By Vance Pitman, Pastor of Hope Church in Las Vegas, NV

From the late 1960s to the turn of the century the dominant missiological movement in North America was known as the Church Growth Movement (CGM). Pioneered by men like Donald McGavran and C. Peter Wagner, CGM focused on re-energizing the declining church in North America. There are many positive results of the movement that have had tremendous impact on reaching people for Christ. But there is at least one tragic result. Many Christians came to view their local fellowship as the finish line of the mission. Because of this, many pastors are more concerned with building their own empires rather than expanding God’s kingdom. The real aim of any one church—or our convention as a whole—is so much bigger than one church in one location, no matter how big it is.

It’s All About the Kingdom.

If you’d asked me for most of my Christian life, “What is the book of Acts about?” my answer would have been, the birth and growth of the local New Testament church,” and would have read most of the lessons through the lens of, “How does this apply to our church in this community?” But when God called me to relocate my family to Las Vegas to plant a new church, I came to a new and life-changing discovery through that journey related to the book of Acts: it’s all about the expansion of God’s kingdom! Consider how the book opens:

“To these He also presented Himself alive after His suffering, by many convincing proofs, appearing to them over a period of forty days and speaking of the things concerning the Kingdom of God.”—Acts 1:3, NASB

Did you see it? Luke is describing the last 40 days Jesus lived on earth. For 40 days Jesus made appearances to His followers and for 40 days He only talked about one thing, “If you forget everything else I’ve taught you, don’t forget this!” That one thing? The kingdom of God.

That shouldn’t be surprising. Earlier in his ministry Jesus commanded his disciples, “But seek first His kingdom and His righteousness, and all these things will be added to you” (Matthew 6:33). The passion of Jesus’ life and ministry was the expansion of God’s kingdom.

The Apostle Paul, consumed with Christ’s life, lived out this same passion. That’s why when you get to the very end of the book of Acts, as Paul awaits execution, we find him doing what Jesus did:

“And he stayed two full years in his own rented quarters and was welcoming all who came to him, preaching the Kingdom of God.”—Acts 28:30-31a

The book of Acts opens with Jesus spending 40 days talking about nothing but the kingdom. The book of Acts ends with history’s greatest church planter talking about nothing but the kingdom.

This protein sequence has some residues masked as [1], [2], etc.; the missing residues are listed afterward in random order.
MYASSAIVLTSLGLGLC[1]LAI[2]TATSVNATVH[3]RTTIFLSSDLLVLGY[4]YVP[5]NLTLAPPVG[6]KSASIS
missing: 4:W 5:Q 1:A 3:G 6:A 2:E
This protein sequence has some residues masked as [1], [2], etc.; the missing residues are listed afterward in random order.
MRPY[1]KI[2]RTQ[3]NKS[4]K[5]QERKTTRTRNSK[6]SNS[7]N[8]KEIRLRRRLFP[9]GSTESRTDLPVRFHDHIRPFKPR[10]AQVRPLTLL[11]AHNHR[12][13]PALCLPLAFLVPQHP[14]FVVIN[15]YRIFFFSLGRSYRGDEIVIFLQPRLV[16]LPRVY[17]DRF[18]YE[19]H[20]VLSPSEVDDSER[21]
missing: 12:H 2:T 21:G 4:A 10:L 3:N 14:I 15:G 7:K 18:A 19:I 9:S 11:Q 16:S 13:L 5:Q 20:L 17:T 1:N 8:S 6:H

What is the Kingdom of God?

There are many ways that people define the kingdom of God. Here’s a definition we’ve landed on at our church: The kingdom of God is God’s sovereign activity in the world resulting in people being in right relationship with himself.

Of course, people getting into right relationship with God always ends with those people forming into local churches. But the kingdom of God is the big picture of what he’s doing all over the world. God is on a mission redeeming a people to himself. The glorious finale of this mission is described like this:

“And they sang a new song, saying, ‘Worthy are You to take the book and to break its seals; for You were slain, and purchased for God with Your blood men from every tribe and tongue and people and nation. You have made them to be a kingdom.’”—Revelation 5:9-10a

There is the goal. There is the finish line. Eternity is all about God’s kingdom. That is what the mission is all about!

Church Planting and the Kingdom of God

When we begin to understand the importance of God’s kingdom, it changes our view of church planting. Here are just a few thoughts about church planting in light of the kingdom.

  1. The finish line — The church being planted is not the finish line. The church is the starting line. The finish line is God’s kingdom expanded to every tribe, tongue, people, and nation.
  2. Why plant a church? — The local church is the gathering place to teach people about the King, disciple them in kingdom living, and it is a launching pad for God’s kingdom to be expanded locally and globally, which will, of course, result in more churches until the King himself comes to take over
  3. Think city, not church — God’s call is ultimately not to a church but to a city. A church being planted is simply a platform to engage the city and expand God’s kingdom, which will result in a lot more churches besides just yours
  4. We need a pronoun revival — It’s not about growing “my” church (which can easily become about growing “my” empire). It’s about expanding “his” kingdom.
  5. Something bigger — When God births a church he always has the nations on his heart. It’s never just about one church or one city. It’s the kingdom!
  6. Measure of success— The measure of a successful church is not its seating capacity. The measure of a successful church its sending capacity. How many people are we sending to join in God’s mission of expanding his kingdom locally and globally?
With a passion for God’s kingdom, Pastor Vance Pitman had a vision to launch a church focused on joining in God’s activity locally and globally – thus, Hope Church was born in the fall of 2001. From a small group of eighteen adults in a living room, Hope’s fellowship has grown to over 2,000 people in small groups desiring to connect people to live the life of a Jesus follower. Vance has led Hope to understand that what God is doing is bigger than one church. Since its launch in 2001, Hope Church has sent hundreds out of its fellowship on mission, invested millions of dollars in God’s global activity, and planted over a dozen churches in the Western U.S.